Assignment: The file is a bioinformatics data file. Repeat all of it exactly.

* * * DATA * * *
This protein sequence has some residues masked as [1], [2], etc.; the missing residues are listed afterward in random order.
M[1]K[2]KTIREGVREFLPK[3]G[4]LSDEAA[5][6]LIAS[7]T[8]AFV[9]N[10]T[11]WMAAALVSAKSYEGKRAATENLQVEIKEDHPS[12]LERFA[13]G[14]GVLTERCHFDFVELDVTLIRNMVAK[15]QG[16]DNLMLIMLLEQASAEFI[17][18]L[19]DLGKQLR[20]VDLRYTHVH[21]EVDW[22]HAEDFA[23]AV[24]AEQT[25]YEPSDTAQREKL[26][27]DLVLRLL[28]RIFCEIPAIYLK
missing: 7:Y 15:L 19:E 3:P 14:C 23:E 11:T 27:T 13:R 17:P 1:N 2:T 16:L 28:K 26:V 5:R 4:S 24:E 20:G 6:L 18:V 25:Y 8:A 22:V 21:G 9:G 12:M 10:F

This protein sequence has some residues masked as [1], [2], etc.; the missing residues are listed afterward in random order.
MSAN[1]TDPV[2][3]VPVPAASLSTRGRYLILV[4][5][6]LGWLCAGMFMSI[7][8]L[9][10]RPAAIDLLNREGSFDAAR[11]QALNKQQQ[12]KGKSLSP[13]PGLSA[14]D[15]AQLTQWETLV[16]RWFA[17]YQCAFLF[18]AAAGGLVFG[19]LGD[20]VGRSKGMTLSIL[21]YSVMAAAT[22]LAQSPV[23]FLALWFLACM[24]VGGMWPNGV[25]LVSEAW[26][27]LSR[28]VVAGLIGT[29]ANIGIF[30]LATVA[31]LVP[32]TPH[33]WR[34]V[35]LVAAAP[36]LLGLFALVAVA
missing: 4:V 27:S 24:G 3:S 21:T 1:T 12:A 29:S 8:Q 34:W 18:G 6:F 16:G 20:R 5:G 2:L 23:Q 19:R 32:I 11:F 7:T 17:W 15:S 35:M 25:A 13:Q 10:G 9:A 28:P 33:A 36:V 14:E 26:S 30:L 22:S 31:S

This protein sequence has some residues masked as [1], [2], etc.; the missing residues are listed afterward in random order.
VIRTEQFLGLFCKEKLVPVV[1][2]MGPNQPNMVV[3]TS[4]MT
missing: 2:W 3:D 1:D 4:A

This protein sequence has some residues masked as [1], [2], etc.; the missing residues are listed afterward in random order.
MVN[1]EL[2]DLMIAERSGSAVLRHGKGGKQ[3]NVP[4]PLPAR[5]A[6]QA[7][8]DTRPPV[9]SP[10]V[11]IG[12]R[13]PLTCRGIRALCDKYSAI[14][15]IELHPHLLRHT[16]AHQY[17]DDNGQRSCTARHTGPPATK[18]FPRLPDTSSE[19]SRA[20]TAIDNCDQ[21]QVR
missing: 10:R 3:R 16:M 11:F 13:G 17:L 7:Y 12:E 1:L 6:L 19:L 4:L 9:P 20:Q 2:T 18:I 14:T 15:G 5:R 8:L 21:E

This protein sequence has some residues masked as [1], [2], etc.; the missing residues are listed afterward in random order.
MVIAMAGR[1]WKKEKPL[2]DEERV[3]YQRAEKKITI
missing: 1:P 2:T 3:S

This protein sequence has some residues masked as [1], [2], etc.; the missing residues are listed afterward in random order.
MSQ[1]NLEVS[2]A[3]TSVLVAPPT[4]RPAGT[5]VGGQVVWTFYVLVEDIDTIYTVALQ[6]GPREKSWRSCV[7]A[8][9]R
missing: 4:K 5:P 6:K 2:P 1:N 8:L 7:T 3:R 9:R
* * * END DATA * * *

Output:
This protein sequence has some residues masked as [1], [2], etc.; the missing residues are listed afterward in random order.
M[1]K[2]KTIREGVREFLPK[3]G[4]LSDEAA[5][6]LIAS[7]T[8]AFV[9]N[10]T[11]WMAAALVSAKSYEGKRAATENLQVEIKEDHPS[12]LERFA[13]G[14]GVLTERCHFDFVELDVTLIRNMVAK[15]QG[16]DNLMLIMLLEQASAEFI[17][18]L[19]DLGKQLR[20]VDLRYTHVH[21]EVDW[22]HAEDFA[23]AV[24]AEQT[25]YEPSDTAQREKL[26][27]DLVLRLL[28]RIFCEIPAIYLK
missing: 7:Y 15:L 19:E 3:P 14:C 23:E 11:T 27:T 13:R 17:P 1:N 2:T 16:L 28:K 26:V 5:R 4:S 24:E 20:G 6:L 18:V 25:Y 8:A 22:V 21:G 9:G 12:M 10:F

This protein sequence has some residues masked as [1], [2], etc.; the missing residues are listed afterward in random order.
MSAN[1]TDPV[2][3]VPVPAASLSTRGRYLILV[4][5][6]LGWLCAGMFMSI[7][8]L[9][10]RPAAIDLLNREGSFDAAR[11]QALNKQQQ[12]KGKSLSP[13]PGLSA[14]D[15]AQLTQWETLV[16]RWFA[17]YQCAFLF[18]AAAGGLVFG[19]LGD[20]VGRSKGMTLSIL[21]YSVMAAAT[22]LAQSPV[23]FLALWFLACM[24]VGGMWPNGV[25]LVSEAW[26][27]LSR[28]VVAGLIGT[29]ANIGIF[30]LATVA[31]LVP[32]TPH[33]WR[34]V[35]LVAAAP[36]LLGLFALVAVA
missing: 4:V 27:S 24:G 3:S 21:T 1:T 12:A 29:S 8:Q 34:W 18:G 6:F 16:G 20:R 5:G 2:L 23:Q 19:R 32:I 11:F 7:T 17:W 15:S 35:M 25:A 13:Q 10:G 9:A 28:P 33:A 36:V 14:E 26:S 30:L 22:S 31:S

This protein sequence has some residues masked as [1], [2], etc.; the missing residues are listed afterward in random order.
VIRTEQFLGLFCKEKLVPVV[1][2]MGPNQPNMVV[3]TS[4]MT
missing: 2:W 3:D 1:D 4:A

This protein sequence has some residues masked as [1], [2], etc.; the missing residues are listed afterward in random order.
MVN[1]EL[2]DLMIAERSGSAVLRHGKGGKQ[3]NVP[4]PLPAR[5]A[6]QA[7][8]DTRPPV[9]SP[10]V[11]IG[12]R[13]PLTCRGIRALCDKYSAI[14][15]IELHPHLLRHT[16]AHQY[17]DDNGQRSCTARHTGPPATK[18]FPRLPDTSSE[19]SRA[20]TAIDNCDQ[21]QVR
missing: 10:R 3:R 16:M 11:F 13:G 17:L 7:Y 12:E 1:L 6:L 19:L 4:L 9:P 20:Q 2:T 18:I 14:T 15:G 5:R 8:L 21:E

This protein sequence has some residues masked as [1], [2], etc.; the missing residues are listed afterward in random order.
MVIAMAGR[1]WKKEKPL[2]DEERV[3]YQRAEKKITI
missing: 1:P 2:T 3:S

This protein sequence has some residues masked as [1], [2], etc.; the missing residues are listed afterward in random order.
MSQ[1]NLEVS[2]A[3]TSVLVAPPT[4]RPAGT[5]VGGQVVWTFYVLVEDIDTIYTVALQ[6]GPREKSWRSCV[7]A[8][9]R
missing: 4:K 5:P 6:K 2:P 1:N 8:L 7:T 3:R 9:R